And Barack Obama, by the way, one of the things the doctor did say was that he was an on again/off again smoker, which we knew, but that Obama now is using Nicorette "with success." So, you know, apparently he's been able, at least so far, to kind of kick the habit, at least this time around.

But McCain is a different story in many ways. The pressure was on McCain to get those records out there because of concerns about his age and concerns about his health. There are not that many questions about Obama. If the pressure gets high for him to put out records, I imagine they'll do that at some point -- Wolf.

BLITZER: Let's hope he can stay off the cigarettes. I'm sure his wife would be thrilled and his family would be thrilled as well.

CROWLEY: Absolutely.

BLITZER: Candy, thank you.

Let's check in with Jack Cafferty. He's got "The Cafferty File" for us.

You know, it's not that easy, people have told me, quitting smoking. It's a pretty addictive habit.

JACK CAFFERTY, CNN ANCHOR: I did it for 25 years. And the only way I was able to quit is I had one of my lungs collapse.

BLITZER: That'll do it.

CAFFERTY: And that'll get you right off the cigarettes. And that was about 20 years ago, and I've never had one since. But it was a little scary.

But yes, it's a very -- they say that nicotine is more addictive than cocaine. And I was a two-and-a-half, three-pack-a-day smoker, and I believe it. I mean, I couldn't live without them.

Anyway, that's in my rearview mirror, and I'm not releasing any medical records at any time ever about anything.

Despite being hopelessly behind in pledged delegates, and with only three primaries left to go, Hillary Clinton refuses to give up. In fact, she continues to insist that she is the more electable candidate -- more electable than Barack Obama. Clinton told voters in South Dakota yesterday that her wins in swing states, her strong vote margins among certain groups, make her more likely to beat John McCain in the general election.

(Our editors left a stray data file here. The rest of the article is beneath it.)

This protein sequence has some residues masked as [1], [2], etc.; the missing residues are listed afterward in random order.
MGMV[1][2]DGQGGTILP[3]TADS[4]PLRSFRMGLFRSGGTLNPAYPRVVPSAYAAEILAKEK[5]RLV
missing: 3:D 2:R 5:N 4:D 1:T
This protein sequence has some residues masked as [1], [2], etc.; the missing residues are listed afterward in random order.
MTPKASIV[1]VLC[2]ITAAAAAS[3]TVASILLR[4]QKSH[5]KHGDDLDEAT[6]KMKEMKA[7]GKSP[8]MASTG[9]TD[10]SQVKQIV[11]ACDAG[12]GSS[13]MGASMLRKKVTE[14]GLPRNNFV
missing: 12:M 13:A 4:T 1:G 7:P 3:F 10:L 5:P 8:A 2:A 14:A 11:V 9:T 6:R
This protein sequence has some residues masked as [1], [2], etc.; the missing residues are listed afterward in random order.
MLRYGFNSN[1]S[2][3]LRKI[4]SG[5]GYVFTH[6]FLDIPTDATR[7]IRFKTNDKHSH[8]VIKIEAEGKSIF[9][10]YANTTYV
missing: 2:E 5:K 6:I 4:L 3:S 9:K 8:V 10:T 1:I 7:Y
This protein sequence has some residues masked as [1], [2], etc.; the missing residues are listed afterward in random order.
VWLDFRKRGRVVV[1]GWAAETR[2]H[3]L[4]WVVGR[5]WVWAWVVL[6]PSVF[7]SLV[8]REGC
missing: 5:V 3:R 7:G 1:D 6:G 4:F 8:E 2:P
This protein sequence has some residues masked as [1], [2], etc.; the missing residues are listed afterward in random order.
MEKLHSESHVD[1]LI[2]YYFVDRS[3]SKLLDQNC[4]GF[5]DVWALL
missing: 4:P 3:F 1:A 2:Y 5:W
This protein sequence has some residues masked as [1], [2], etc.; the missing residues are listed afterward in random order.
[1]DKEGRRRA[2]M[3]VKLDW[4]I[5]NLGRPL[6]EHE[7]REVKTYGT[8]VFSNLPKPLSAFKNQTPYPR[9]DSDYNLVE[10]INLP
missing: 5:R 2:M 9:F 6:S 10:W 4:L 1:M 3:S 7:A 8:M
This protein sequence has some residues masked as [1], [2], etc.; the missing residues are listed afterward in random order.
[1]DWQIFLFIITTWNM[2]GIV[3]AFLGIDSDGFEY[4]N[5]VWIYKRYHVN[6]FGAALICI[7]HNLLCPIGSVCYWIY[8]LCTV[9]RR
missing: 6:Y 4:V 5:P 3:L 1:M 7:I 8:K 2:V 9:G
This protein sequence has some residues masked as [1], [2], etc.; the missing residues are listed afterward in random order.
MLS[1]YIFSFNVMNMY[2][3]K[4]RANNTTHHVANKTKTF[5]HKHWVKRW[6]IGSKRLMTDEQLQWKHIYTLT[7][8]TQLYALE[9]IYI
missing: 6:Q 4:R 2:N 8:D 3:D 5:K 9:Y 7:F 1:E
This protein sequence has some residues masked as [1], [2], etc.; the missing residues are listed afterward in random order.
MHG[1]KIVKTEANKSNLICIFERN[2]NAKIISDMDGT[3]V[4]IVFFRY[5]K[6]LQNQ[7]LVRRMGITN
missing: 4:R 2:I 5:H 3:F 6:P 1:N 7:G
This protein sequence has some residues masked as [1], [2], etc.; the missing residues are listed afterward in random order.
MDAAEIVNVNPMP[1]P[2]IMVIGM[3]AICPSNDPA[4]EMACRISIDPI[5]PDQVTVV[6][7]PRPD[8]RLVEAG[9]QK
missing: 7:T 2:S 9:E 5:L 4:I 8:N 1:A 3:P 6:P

At the same time, her campaign sent uncommitted superdelegates a letter with polling data showing how she could compete better than Obama in the fall. They pointed to her wins in states like Ohio, West Virginia, along with her strong showings among older women, Hispanics and rural voters.

While Clinton has toned down her attacks on Obama in recent weeks, she has implied that if he becomes the nominee, the Democrats could lose in November. Clinton insists she's the stronger candidate against McCain -- quoting here -- "... based on every analysis of every bit of research and every poll that's been taken and every state a Democrat has to win in the fall."

Not true at all. There are polls that show Clinton in a close race with McCain, some within the sample of error, the margin of error. And more importantly, there are other polls that show Obama beating McCain by a larger margin than Clinton does.

Sometimes facts are very inconvenient things to have around.

Clinton also claims to have won the most popular votes. That's not true either. It is if you include Michigan and Florida, but those states were stripped of their delegates after breaking the party rules, and their votes don't count.

Obama leads in the popular vote by 570,000. And he's now just 45 delegates shy of clinching the nomination.

So here's the question: Has Hillary Clinton's continual drumbeat of "I'm more electable" gained her any traction here in the late going?

Go to You can post a comment on my blog.

Did you ever smoke, Wolf?

BLITZER: No, not really. I tried it in high school. I didn't like it.

CAFFERTY: How about marijuana and stuff?

BLITZER: No. Well, you know, you're getting into the sensitive areas.

CAFFERTY: I think we should release your medical records.

BLITZER: You know what, thank God, I'm OK.

Jack, thanks very much.

CAFFERTY: Good-bye.

BLITZER: Hillary Clinton and Barack Obama both want to win, but only one can. So how can the Democratic Rules Committee make decisions about seating Florida and Michigan delegates and be fair?

Could Clinton and Obama's fight go all the way to their party's convention? Not if Nancy Pelosi has anything to do with it. She's vowing to step in if it drags on much longer.

And is Louisiana's governor on John McCain's vice presidential short list? Bobby Jindal is here. I'll ask him if he has what it takes to help McCain win.

Stay with us. You're in THE SITUATION ROOM.


BLITZER: Hillary Clinton is making a big push for votes with only five days and three contests left in this, a very long primary season. But her presidential hopes may now hinge on a big meeting of the Democratic Party. At issue, will Clinton's wins in the disputed Florida and Michigan primaries wind up counting at the convention in Denver at the end of the summer?